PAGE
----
Despite sales numbers slightly lower than January, the real estate market in Fairfax County continues to be more profitable than in past years, as suggested in the February sales statistics posted Thursday.
The average sale price for a home in the county was $487,539 this year, an increase of more than $110,000 from last February’s average of $377,374, according to statistics from the Metropolitan Regional Information Systems (MRIS).
A total of 946 homes, ranging from less than two bedrooms to more than four, were sold last month, bringing in a total of $621,612,541 to the Fairfax County economy.
However, a total of 986 homes were sold in January, statistics show, and a total of 1,636 homes sold in December. Traditionally, sales slow down during the winter months and begin to increase in mid-to-late spring.
“Business right now is tight,” said Gary Lange, a broker with Century 21 New Millennium of McLean. “We have buyers. What we need is to find the inventory.”
With interest rates remaining low, even with gradual increases that are expected to reach 6 percent by the end of the year, prices continue to creep upward as demand increases. People who decide to sell their homes are finding it harder to buy into a larger or more luxurious one, Lange said.
“Maybe we’re running out of homes. We don’t have people moving out of the area like they used to, but more people are continuing to move in. Where do you move,” he said. “If people are living in a $500,000 to $600,000 home, they can’t afford to move up much higher than that” and remain in Fairfax County.
“I THINK THE SPRING market is starting to hit already, especially in Northern Virginia” said Keith Hartke, broker and owner of National Realty in Reston. “With all the growth going on, Fairfax County is on top of the market for job growth in the region. There’s an increase of business coming our way.”
As prices continue to rise due to a diminished inventory, bank appraisals are becoming a buyer’s security net, he said.
“Appraisals control what kind of a price you can put on a house, but if you’re paying cash for the house, you can do anything,” he said. A bank will not grant a mortgage if the condition of the house does not merit the price, he said.
“For the foreseeable future, we’ll see more people moving into the area, but those selling will not be moving out to other locations,” Hartke said. “That’s why we have clauses in our contracts that guarantee the seller is not left without a home.”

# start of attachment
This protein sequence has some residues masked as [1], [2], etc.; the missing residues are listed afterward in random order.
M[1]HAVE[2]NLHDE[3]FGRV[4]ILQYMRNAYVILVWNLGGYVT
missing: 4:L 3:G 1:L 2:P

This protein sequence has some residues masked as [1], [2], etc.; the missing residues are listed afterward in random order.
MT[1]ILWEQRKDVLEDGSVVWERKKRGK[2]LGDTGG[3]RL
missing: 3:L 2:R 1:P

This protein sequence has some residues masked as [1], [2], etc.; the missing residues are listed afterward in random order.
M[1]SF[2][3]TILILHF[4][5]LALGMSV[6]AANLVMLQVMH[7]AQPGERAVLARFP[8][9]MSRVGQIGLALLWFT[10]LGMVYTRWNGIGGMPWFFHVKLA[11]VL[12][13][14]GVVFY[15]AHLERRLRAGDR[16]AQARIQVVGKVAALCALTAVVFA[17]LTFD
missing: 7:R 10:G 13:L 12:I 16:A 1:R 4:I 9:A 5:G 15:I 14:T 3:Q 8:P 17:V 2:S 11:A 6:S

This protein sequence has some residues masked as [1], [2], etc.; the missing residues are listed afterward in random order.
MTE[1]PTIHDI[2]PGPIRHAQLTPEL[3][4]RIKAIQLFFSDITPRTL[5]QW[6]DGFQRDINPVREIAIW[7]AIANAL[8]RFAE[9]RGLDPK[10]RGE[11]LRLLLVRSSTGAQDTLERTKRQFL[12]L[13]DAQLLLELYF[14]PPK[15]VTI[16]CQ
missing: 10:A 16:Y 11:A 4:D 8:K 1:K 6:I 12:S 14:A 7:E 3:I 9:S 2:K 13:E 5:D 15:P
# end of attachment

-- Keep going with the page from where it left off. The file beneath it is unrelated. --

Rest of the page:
Economists are calling for 2005 to be “the banner year of a banner decade,” he said. “People in the area are really excited about that, it’s a good time to sell a home, especially if you’re moving out of the area.”
The market will not slow down or begin to decline, where prices are concerned, until “the prices get so high that people will not be able to pay them,” Hartke said. “The time will come when renters will not be able to move into a home of their own.”
ESPECIALLY ATTRACTIVE to prospective buyers are homes listed for under $500,000, said Jim McGrath, principal broker for Herndon Realty and McGrath Real Estate Services.
“I recently had 19 contracts on one house; there’s a lot of competition,” he said, adding that he expects inventory to increase every week.
Pricing on a house, he said, has become an interesting aspect of the market to watch from a seller’s perspective.
“The market makes it impossible to under-price a home, but you can’t over-price it either,” he said. “In a feeding frenzy, things like appraisals get pushed out of the way, but as a buyer, you really need to be careful not to get all caught up in the frenzy.”
Referring to the current market situations as “instantaneous,” he said that every time he puts a listing up on the Internet, he receives phone calls almost immediately.
The availability of low interest-rate mortgages and interest-only loans may not be the best thing for home buyers, McGrath said, but the access to financing is keeping the market open to buyers who may not have had this flexibility in the past.
“You can get loans now like never before, but this can’t continue on like this forever,” he said. “It’s an interesting environment to work in, but definitely not for the faint of heart.”
INVENTORY WILL most likely take a predicted increase in April and May, said Tracy Pless, chair of the Northern Virginia Association of Realtors and a Realtor with Long and Foster in Reston. “People want to show their homes when the flowers bloom, they think the homes look prettier,” she said.
However, even with increased inventory, the demand will still be there and the homes available will still be taken quickly, she said.
“The growth and employment rates in Northern Virginia are expected to be even stronger in the foreseeable future than during the dot-com era,” she said, which means there’s no relief in sight for homebuyers.
“Everyone keeps talking about the ‘bubble’ here, but this is not a bubble. This is the state of our economy and employment security in the area,” she said.
Although Realtors are enjoying their booming business, it is not without its drawbacks, she said.
“We often have to draw up several contracts for a single person, which gets discouraging after a while,” Pless said. “If buyers don’t immediately get a home, they start to wonder what’s wrong with them. It’s frustrating, it makes it difficult for us.”